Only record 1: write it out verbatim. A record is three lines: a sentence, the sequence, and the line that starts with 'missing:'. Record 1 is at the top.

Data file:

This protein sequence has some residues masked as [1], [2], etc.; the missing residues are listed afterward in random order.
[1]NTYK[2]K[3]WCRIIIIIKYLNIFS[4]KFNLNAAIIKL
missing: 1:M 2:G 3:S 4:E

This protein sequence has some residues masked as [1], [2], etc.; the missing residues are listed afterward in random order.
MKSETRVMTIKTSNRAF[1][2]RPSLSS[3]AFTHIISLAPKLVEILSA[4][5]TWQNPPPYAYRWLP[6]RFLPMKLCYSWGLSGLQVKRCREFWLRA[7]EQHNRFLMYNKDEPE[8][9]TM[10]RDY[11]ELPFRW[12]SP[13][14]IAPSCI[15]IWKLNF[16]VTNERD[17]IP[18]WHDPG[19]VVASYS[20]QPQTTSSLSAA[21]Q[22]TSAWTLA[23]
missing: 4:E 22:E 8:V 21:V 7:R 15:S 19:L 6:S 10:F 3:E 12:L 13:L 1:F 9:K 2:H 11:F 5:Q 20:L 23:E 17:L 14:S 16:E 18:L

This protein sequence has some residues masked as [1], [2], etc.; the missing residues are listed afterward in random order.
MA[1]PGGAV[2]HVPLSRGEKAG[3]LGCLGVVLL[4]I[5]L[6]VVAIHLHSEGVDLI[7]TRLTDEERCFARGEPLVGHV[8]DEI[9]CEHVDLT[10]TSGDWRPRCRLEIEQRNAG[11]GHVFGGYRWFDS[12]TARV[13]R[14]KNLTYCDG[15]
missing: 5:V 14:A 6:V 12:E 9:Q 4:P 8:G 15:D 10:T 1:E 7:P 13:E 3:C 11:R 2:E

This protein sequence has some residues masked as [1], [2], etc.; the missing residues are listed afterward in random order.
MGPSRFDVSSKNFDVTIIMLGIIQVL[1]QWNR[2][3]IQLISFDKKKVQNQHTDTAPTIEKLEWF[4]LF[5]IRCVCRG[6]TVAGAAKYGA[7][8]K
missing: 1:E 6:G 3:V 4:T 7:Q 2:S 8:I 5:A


This protein sequence has some residues masked as [1], [2], etc.; the missing residues are listed afterward in random order.
[1]NTYK[2]K[3]WCRIIIIIKYLNIFS[4]KFNLNAAIIKL
missing: 1:M 2:G 3:S 4:E